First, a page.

(CLUster) An object-oriented
programming language developed at MIT
et al in 1974-1975.
CLU is an object-oriented
language of the Pascal
family designed to support data abstraction
, similar to Alphard
. It introduced the iterator
: a coroutine
yielding the elements of a data object, to be used as the sequence of values in a for loop
A CLU program consists of separately compilable procedures
and iterators, no nesting. A cluster is a module naming an abstract type
and its operations, its internal representation and implementation. Clusters and iterators may be generic. Supplying actual constant values for the parameters
instantiates the module
There are no implicit type conversions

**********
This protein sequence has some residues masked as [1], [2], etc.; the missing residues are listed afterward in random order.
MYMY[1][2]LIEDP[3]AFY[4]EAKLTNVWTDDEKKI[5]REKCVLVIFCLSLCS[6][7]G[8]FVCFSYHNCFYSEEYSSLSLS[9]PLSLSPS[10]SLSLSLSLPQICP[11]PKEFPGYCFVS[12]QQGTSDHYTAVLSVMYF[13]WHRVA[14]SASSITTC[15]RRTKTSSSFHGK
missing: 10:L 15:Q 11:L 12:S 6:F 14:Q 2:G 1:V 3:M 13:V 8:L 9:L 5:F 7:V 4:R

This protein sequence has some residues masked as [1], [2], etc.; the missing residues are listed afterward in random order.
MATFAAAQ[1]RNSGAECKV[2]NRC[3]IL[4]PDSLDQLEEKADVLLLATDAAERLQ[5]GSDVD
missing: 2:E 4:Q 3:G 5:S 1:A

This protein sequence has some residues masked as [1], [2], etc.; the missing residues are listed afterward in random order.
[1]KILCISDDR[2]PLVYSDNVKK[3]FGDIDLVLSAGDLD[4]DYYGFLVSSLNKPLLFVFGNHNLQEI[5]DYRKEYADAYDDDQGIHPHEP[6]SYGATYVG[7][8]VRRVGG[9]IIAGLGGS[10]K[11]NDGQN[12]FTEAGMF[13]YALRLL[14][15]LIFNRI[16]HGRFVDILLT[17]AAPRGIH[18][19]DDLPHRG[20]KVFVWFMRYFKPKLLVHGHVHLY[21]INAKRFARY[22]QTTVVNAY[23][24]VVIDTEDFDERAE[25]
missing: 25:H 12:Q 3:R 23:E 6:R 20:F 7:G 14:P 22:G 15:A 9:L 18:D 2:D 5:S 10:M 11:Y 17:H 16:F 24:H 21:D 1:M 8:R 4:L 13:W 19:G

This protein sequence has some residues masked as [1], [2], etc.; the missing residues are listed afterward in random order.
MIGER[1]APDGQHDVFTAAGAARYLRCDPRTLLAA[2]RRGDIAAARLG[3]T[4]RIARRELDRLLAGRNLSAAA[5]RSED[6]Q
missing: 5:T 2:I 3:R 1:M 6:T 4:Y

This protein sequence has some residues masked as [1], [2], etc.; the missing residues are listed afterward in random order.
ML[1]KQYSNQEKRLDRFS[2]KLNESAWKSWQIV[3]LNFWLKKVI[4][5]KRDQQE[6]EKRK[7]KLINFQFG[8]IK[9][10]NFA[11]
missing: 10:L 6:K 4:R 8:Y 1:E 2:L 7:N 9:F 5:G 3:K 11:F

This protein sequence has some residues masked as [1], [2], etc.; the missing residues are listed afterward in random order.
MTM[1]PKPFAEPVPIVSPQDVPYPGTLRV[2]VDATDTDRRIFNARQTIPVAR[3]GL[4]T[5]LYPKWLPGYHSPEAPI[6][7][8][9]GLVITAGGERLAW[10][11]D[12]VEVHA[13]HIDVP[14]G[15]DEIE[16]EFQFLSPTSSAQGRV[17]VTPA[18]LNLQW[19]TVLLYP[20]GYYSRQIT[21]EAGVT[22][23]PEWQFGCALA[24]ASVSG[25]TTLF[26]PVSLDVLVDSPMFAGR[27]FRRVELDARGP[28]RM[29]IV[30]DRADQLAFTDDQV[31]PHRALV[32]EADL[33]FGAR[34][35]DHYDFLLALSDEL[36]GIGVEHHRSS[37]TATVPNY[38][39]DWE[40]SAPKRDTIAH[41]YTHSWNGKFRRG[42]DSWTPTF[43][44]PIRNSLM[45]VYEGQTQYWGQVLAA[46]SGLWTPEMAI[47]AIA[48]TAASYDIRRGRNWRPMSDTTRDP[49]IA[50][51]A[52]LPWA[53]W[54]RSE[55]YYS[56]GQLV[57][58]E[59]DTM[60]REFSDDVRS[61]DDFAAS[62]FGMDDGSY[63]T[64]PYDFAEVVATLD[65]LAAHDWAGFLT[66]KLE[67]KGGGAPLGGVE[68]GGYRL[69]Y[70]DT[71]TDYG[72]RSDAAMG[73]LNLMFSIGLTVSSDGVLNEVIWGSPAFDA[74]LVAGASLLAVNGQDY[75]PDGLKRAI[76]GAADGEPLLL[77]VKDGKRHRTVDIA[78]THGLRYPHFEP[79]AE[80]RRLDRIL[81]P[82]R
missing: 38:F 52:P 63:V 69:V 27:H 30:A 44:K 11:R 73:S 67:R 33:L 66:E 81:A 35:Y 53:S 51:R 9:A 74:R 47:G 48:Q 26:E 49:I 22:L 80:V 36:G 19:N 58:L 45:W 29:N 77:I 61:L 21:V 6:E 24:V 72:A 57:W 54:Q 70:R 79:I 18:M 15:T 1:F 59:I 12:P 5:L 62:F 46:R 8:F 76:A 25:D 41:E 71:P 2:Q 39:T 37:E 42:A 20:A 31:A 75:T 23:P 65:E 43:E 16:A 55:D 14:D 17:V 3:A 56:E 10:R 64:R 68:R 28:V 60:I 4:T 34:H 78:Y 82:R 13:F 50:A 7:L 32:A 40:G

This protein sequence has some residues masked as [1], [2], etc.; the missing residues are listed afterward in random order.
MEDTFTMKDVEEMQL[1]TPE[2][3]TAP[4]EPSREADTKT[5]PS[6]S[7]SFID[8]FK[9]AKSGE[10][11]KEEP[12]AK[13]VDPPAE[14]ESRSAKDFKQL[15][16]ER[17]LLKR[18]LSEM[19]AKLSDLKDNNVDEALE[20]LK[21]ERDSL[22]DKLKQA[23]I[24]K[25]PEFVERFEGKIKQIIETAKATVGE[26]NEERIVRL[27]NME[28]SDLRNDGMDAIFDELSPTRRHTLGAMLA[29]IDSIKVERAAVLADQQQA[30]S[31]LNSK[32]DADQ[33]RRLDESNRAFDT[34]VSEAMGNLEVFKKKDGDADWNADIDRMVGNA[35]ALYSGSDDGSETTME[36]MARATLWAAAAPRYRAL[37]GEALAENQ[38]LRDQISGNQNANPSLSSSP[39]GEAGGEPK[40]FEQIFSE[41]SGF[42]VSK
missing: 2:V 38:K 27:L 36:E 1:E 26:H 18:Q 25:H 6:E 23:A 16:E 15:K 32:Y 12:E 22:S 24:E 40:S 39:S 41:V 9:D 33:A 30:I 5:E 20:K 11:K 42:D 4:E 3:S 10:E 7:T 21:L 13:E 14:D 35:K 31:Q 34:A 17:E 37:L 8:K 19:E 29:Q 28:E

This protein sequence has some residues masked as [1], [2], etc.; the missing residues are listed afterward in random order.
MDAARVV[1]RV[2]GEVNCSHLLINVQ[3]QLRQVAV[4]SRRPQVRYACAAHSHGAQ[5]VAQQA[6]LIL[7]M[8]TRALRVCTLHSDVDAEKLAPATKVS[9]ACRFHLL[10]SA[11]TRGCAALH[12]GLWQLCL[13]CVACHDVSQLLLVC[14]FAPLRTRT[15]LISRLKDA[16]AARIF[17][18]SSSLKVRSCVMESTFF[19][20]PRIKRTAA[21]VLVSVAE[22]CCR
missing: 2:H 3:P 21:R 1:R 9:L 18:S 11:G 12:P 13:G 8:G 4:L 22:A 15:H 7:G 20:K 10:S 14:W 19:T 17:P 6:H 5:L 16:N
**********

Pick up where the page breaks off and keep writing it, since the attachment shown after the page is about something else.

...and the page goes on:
. In a cluster, the explicit type conversions 'up' and 'down' change between the abstract type and the representation. There is a universal type 'any', and a procedure force to check that an object is a certain type. Objects may be mutable or immutable
are raised using 'signal' and handled with 'except'. Assignment
is by sharing, similar to the sharing of data objects in Lisp
. Arguments are passed by call-by-sharing
, similar to call-by-value
, except that the arguments are objects and can be changed only if they are mutable. CLU has own variables
and multiple assignment.
See also Kamin's interpreters
["CLU Reference Manual", Barbara Liskov et al, LNCS 114, Springer 1981].
E-mail: Paul R. Johnson .
Versions for Sun and VAX/VMS (ftp://pion.lcs.mit.edu/pub/clu/). Portable version (ftp://mintaka.lcs.mit.edu/pub/dcurtis/).